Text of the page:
Managers at Nottingham’s crisis-hit maternity units are still investigating 61 Serious Incidents.
Twelve of these incidents involve maternal deaths, neonatal deaths, stillbirths, or severe brain injury in babies. Some of the incidents date back years.
Serious Incidents are unexpected or unintended events that could cause NHS patients harm.
Maternity services at Nottingham University Hospitals Trust have been declared inadequate by health watchdogs.
The Government appointed the independent review team following a campaign by bereaved families.
NUH says it aims to complete Serious Incident (SI) investigations within 60 days.
This target was suspended during the pandemic and has not yet been reinstated.
The oldest of the incidents happened in 2019. Another incident was in July 2021.
NUH board papers say 54 of the 61 investigations have exceeded the usual deadlines.
NUH has pointed out its threshold for declaring Serious Incidents has been lowered.
But at least one board member has described the incident investigation backlog as “unacceptable”.
Eight of the 61 incidents occurred when a maternity unit was closed unexpectedly and mothers had to be transferred.
During September’s board meeting, Director of Midwifery Sharon Wallis said: “We have a significant number of Serious Incidents. We have a cluster being reviewed. We have support from the regional team to try to get through the backlog.
“We need to understand where things have gone wrong and learn lessons for families.
“I’ve personally spoken to one of the women [involved] and apologised profusely, because it isn’t good enough.”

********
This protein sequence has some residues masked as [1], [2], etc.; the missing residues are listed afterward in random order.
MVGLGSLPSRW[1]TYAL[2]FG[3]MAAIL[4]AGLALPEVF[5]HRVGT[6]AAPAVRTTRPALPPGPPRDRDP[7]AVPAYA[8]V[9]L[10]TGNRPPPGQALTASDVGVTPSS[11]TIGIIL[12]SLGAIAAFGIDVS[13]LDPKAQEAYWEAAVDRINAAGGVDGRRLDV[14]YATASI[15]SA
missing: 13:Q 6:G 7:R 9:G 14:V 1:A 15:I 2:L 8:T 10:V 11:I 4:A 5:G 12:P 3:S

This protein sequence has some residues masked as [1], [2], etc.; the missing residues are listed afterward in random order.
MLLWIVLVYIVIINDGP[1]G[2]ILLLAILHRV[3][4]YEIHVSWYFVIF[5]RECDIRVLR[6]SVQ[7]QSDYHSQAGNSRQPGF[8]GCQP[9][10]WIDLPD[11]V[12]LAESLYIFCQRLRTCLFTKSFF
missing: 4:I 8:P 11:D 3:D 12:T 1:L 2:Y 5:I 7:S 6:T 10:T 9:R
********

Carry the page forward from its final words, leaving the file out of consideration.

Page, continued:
The trust – which runs maternity services at the Queen’s Medical Centre and Nottingham City Hospital, says it hopes to complete investigations into the remaining SIs by December 23.
More than 700 families and more than 160 members of staff have contacted the independent review team, to share their experiences, since it started work last month.
During the September board meeting, non-executive director at NUH Professor John Atherton admitted the number of SI investigations was unacceptable.
He said: “We apologise sincerely and we are doing everything we can to try to make things better. I also thank the staff in the trust who are working as hard as they can to put things right.
“I believe all the incidents currently outstanding should be dealt with by Christmas. It is a priority that we get that backlog down.”
Dr Keith Girling, Medical Director at Nottingham University Hospitals Trust, added: “We are sorry to those people where there has been any form of incident during their care.
“We acknowledge we have a backlog of cases and we are committed to ensuring that there is regular contact with families to keep them updated on the progress of the investigation.”
The NUH board will be updated on Serious Incident investigations at its next meeting, on November 24.